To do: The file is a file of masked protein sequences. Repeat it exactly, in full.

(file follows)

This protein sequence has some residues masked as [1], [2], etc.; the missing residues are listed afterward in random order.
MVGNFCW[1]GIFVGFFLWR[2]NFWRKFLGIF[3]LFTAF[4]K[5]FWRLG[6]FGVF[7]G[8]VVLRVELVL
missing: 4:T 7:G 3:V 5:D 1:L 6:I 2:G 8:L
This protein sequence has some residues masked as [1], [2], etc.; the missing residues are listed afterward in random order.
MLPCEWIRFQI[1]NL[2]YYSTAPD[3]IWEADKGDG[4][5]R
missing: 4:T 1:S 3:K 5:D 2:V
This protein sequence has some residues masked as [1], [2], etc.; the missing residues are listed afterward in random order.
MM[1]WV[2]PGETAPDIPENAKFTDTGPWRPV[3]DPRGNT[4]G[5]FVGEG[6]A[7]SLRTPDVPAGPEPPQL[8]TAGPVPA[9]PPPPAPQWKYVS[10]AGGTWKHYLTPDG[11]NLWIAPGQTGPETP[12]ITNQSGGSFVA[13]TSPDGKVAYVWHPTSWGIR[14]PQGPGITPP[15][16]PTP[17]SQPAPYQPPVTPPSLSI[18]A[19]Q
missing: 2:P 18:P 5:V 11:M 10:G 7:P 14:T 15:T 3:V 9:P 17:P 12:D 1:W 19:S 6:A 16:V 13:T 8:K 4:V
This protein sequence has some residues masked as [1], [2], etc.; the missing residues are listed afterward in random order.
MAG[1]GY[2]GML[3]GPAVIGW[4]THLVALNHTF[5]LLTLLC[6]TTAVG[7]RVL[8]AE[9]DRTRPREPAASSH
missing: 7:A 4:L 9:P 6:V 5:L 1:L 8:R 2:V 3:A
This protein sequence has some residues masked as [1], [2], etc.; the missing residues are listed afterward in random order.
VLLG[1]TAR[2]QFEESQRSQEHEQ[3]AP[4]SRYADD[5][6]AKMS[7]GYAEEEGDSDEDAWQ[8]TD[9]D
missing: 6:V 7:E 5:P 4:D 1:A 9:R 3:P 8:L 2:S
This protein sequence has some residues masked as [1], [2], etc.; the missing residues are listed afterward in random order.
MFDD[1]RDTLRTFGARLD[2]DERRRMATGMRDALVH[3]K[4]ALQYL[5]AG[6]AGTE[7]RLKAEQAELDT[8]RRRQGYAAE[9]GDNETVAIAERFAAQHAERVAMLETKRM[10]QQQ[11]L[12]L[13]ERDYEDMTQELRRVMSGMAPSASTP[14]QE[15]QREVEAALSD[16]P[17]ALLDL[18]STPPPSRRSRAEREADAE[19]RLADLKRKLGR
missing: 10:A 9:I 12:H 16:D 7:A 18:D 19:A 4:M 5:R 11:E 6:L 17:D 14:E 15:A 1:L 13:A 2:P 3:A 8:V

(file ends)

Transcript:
This protein sequence has some residues masked as [1], [2], etc.; the missing residues are listed afterward in random order.
MVGNFCW[1]GIFVGFFLWR[2]NFWRKFLGIF[3]LFTAF[4]K[5]FWRLG[6]FGVF[7]G[8]VVLRVELVL
missing: 4:T 7:G 3:V 5:D 1:L 6:I 2:G 8:L
This protein sequence has some residues masked as [1], [2], etc.; the missing residues are listed afterward in random order.
MLPCEWIRFQI[1]NL[2]YYSTAPD[3]IWEADKGDG[4][5]R
missing: 4:T 1:S 3:K 5:D 2:V
This protein sequence has some residues masked as [1], [2], etc.; the missing residues are listed afterward in random order.
MM[1]WV[2]PGETAPDIPENAKFTDTGPWRPV[3]DPRGNT[4]G[5]FVGEG[6]A[7]SLRTPDVPAGPEPPQL[8]TAGPVPA[9]PPPPAPQWKYVS[10]AGGTWKHYLTPDG[11]NLWIAPGQTGPETP[12]ITNQSGGSFVA[13]TSPDGKVAYVWHPTSWGIR[14]PQGPGITPP[15][16]PTP[17]SQPAPYQPPVTPPSLSI[18]A[19]Q
missing: 2:P 18:P 5:V 11:M 10:G 7:P 14:T 15:T 3:V 9:P 17:P 12:D 1:W 19:S 6:A 16:V 13:T 8:K 4:V
This protein sequence has some residues masked as [1], [2], etc.; the missing residues are listed afterward in random order.
MAG[1]GY[2]GML[3]GPAVIGW[4]THLVALNHTF[5]LLTLLC[6]TTAVG[7]RVL[8]AE[9]DRTRPREPAASSH
missing: 7:A 4:L 9:P 6:V 5:L 1:L 8:R 2:V 3:A
This protein sequence has some residues masked as [1], [2], etc.; the missing residues are listed afterward in random order.
VLLG[1]TAR[2]QFEESQRSQEHEQ[3]AP[4]SRYADD[5][6]AKMS[7]GYAEEEGDSDEDAWQ[8]TD[9]D
missing: 6:V 7:E 5:P 4:D 1:A 9:R 3:P 8:L 2:S
This protein sequence has some residues masked as [1], [2], etc.; the missing residues are listed afterward in random order.
MFDD[1]RDTLRTFGARLD[2]DERRRMATGMRDALVH[3]K[4]ALQYL[5]AG[6]AGTE[7]RLKAEQAELDT[8]RRRQGYAAE[9]GDNETVAIAERFAAQHAERVAMLETKRM[10]QQQ[11]L[12]L[13]ERDYEDMTQELRRVMSGMAPSASTP[14]QE[15]QREVEAALSD[16]P[17]ALLDL[18]STPPPSRRSRAEREADAE[19]RLADLKRKLGR
missing: 10:A 9:I 12:H 16:D 7:A 18:D 19:A 4:M 5:R 11:E 6:L 17:D 14:E 15:A 1:L 13:A 2:P 3:A 8:V